Wednesday, October 24, 2012

Handling exhibition booth

I got my first taste of standing in front of an exhibition booth and promoting for one day, recently. It was fun but definitely tiring. I have learned from this one day experience and I am about to put it down in writing before I forget any of this valuable experience that I have had the chance to experience.

1. Drink a lot of fluid
By the end of the day, I was really tired and exhausted. I dreaded drinking too much because I do not want to be walking in and out of the wash room  However, by the end of the day, I felt dehydrated, tired and really don't feel like even eating. I suspect that breath can smell as well, if dehydrated. Given that if I have to do this again, I would really bring myself a big water tumbler just to ensure that I can have fluid all day long.

2. Understand the material and be prepared
I was rehearsing in my mind several key items that I am going to share with people who visits my booth. Truth to be told, rehearsing in my mind is not the same as rehearsing out loud. I find myself tonque-tied for the first several attempts. I am not sure I understand myself too well during the first few conversations. I am going to do a bit more rehearsal of the material and several intro-line to the exhibition objective, and then open the floor to questions. It is not about repeating the same story to everyone who visits, but it is really to ensure that everyone gets the same story when they visit, and of course they are more then welcome with questions after the sales pitch :)

3. Look at the mirror
This is not something I like to do. I don't feel the need to look myself in the mirror because I always have the impression that what we know matters. But really, after going out often on social events and functions, I do need to confirm that I am well shaved, nothing sticking out of my nose, black patches on my teeth, tie not properly kept or dirty patches on my coat. Yes, what we know matters but, if our first impression is not there, the conversation wouldn't even happen in the first place. And nowadays, people look for imperfections, and the mind could well start with distrust like the following, "How could I trust this guy and what he said if he cannot even take care of himself properly".

4. Smile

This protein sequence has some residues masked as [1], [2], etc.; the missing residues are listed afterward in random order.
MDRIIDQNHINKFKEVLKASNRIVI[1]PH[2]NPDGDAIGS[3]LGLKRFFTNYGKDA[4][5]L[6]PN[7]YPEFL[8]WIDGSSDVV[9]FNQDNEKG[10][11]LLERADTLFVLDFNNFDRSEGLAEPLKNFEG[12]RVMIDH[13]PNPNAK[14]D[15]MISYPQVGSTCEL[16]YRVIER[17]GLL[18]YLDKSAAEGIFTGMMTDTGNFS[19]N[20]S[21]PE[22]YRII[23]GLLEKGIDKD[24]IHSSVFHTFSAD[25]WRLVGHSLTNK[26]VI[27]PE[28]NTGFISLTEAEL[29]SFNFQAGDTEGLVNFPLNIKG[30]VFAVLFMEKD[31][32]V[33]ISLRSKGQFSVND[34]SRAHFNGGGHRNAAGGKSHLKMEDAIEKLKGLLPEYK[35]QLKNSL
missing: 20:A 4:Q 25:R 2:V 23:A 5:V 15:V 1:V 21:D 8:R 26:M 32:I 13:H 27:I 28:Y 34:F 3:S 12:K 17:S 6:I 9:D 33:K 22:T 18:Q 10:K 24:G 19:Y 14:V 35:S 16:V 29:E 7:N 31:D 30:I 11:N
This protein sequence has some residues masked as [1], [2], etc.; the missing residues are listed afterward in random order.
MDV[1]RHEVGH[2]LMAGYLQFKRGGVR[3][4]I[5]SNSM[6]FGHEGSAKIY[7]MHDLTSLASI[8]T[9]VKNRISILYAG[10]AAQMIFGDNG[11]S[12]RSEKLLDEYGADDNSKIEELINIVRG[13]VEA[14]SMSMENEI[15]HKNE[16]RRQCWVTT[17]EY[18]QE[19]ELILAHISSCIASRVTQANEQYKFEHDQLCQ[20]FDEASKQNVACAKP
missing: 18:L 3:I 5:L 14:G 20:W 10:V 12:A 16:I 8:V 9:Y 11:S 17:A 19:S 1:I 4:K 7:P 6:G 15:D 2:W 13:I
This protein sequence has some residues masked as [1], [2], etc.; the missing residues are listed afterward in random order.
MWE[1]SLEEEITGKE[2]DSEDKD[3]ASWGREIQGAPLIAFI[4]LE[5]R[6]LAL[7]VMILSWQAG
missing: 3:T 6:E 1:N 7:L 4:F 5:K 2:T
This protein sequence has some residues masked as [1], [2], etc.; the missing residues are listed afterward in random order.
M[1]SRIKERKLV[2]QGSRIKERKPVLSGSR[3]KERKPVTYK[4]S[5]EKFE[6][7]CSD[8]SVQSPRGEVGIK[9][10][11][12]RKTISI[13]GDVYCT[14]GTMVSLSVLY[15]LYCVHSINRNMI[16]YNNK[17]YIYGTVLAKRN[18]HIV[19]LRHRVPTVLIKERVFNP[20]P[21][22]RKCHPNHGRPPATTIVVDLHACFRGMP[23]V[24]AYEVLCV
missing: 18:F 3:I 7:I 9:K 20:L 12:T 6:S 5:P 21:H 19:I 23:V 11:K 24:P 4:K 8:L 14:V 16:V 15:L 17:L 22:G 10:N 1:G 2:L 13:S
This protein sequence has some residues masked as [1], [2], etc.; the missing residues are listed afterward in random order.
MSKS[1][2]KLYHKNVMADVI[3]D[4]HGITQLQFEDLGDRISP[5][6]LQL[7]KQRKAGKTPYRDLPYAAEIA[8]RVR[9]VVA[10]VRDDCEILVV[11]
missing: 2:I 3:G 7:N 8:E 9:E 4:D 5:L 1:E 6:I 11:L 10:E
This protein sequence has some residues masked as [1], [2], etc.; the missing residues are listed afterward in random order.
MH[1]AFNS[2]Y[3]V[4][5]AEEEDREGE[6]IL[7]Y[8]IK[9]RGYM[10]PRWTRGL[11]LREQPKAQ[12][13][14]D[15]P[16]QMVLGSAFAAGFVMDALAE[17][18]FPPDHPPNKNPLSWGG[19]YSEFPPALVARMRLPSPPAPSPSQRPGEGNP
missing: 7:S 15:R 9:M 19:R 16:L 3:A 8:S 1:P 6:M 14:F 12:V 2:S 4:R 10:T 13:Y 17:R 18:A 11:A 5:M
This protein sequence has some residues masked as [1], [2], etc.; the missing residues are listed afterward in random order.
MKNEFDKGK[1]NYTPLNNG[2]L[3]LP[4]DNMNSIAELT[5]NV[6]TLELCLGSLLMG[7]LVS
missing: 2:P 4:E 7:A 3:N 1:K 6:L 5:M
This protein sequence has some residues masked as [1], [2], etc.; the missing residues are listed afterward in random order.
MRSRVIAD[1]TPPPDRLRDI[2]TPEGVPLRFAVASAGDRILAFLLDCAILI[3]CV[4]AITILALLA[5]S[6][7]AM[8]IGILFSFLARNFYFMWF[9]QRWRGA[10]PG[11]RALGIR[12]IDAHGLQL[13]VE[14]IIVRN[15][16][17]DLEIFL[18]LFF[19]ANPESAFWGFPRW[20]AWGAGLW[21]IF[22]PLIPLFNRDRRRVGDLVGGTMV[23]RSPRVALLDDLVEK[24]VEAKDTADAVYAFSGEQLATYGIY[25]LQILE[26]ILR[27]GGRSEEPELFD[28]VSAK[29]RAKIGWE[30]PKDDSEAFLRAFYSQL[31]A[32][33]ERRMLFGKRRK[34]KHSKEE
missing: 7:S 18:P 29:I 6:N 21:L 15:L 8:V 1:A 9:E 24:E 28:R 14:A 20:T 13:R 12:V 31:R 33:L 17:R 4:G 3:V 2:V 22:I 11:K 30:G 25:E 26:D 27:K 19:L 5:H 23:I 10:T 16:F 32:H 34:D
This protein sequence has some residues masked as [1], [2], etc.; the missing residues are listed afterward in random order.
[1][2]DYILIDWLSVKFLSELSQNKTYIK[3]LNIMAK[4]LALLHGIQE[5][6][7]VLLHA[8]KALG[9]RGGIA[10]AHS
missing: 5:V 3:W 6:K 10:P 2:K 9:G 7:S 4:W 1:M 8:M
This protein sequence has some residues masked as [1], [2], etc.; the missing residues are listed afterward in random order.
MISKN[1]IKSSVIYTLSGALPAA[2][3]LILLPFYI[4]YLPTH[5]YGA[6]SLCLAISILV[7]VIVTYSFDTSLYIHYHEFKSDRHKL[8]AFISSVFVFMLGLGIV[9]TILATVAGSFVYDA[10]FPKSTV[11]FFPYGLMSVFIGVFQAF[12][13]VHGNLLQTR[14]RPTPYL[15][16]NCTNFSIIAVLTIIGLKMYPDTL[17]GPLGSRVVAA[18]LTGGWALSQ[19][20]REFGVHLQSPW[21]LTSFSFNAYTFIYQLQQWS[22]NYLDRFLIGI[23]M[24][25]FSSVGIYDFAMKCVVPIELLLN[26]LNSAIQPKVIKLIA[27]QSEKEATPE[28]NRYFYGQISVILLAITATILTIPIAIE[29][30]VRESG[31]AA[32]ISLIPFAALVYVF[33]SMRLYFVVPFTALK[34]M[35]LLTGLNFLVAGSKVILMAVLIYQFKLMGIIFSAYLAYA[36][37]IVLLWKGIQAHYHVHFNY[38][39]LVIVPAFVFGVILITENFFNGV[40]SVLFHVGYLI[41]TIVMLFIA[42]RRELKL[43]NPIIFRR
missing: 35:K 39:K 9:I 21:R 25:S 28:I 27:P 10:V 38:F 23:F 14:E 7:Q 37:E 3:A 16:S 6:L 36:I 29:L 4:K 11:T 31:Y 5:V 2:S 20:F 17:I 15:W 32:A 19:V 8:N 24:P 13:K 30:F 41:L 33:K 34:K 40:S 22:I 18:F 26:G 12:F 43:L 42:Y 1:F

The innovation and the creativity of the 21st century is not about the abundance of knowledge, but the way that we could connect the dots from our experience and look into implementing it in our everyday challenge. Every facet of our everyday activity boils down to having good communication, teamwork, collaboration, openness, acceptance etc. Smile, and we may have the better opportunity in connecting to people that visits the booth. The eye contact goes hand in hand with a gentle and sincere smile.

5. Listen
I learned not to blab the entire script I have without looking at the facial expression of the person I am talking to. Do take time to get feedback and response from the person we are communicating with. Blabbing the entire script of what we want to say isn't the objective, having the person understand what our message is, takes precedence.

There you have it, my 5 things I will ensure that I will be doing if I have the chance to stand in front of an exhibition booth again. Have a magnificent week ahead.

~~~ Life is an adventure where we search for the meaning of the outcome.

Twitting Up and Down

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    Winson has about 15+ years of working experience, 10+ of which is in the area of Quality Assurance in software/design industry. A senior member of American Society for Quality (ASQ), a member of IIST and an ASQ Certified Quality Manager or better known as Certified Manager of Quality/Organizational Excellence (CMQ/OE), Certified Project Manager (PMP) and Certified Scrum Master (CSM). Currently, he has about 5 years in managerial position in charge of QA Department, managing a team of QA executives and IT Administrator, performing software testing, software quality assurance/audit and process improvement.

    He also handles area of certification and technical partnership for his current organization both for products and the organization. Currently he leads an independent team to study the software testing capability in his organization and suggest improvements for it.

    His passion is in the area of Quality, Process Improvement & Software Testing, and he is also active in Product Certification Processes, Team Building and Training.

    He is a visionary, thinker, motivator, teamwork oriented manager, communicator, proactive and forward thinker, who loves to work with multi-cultural and wide variety of people.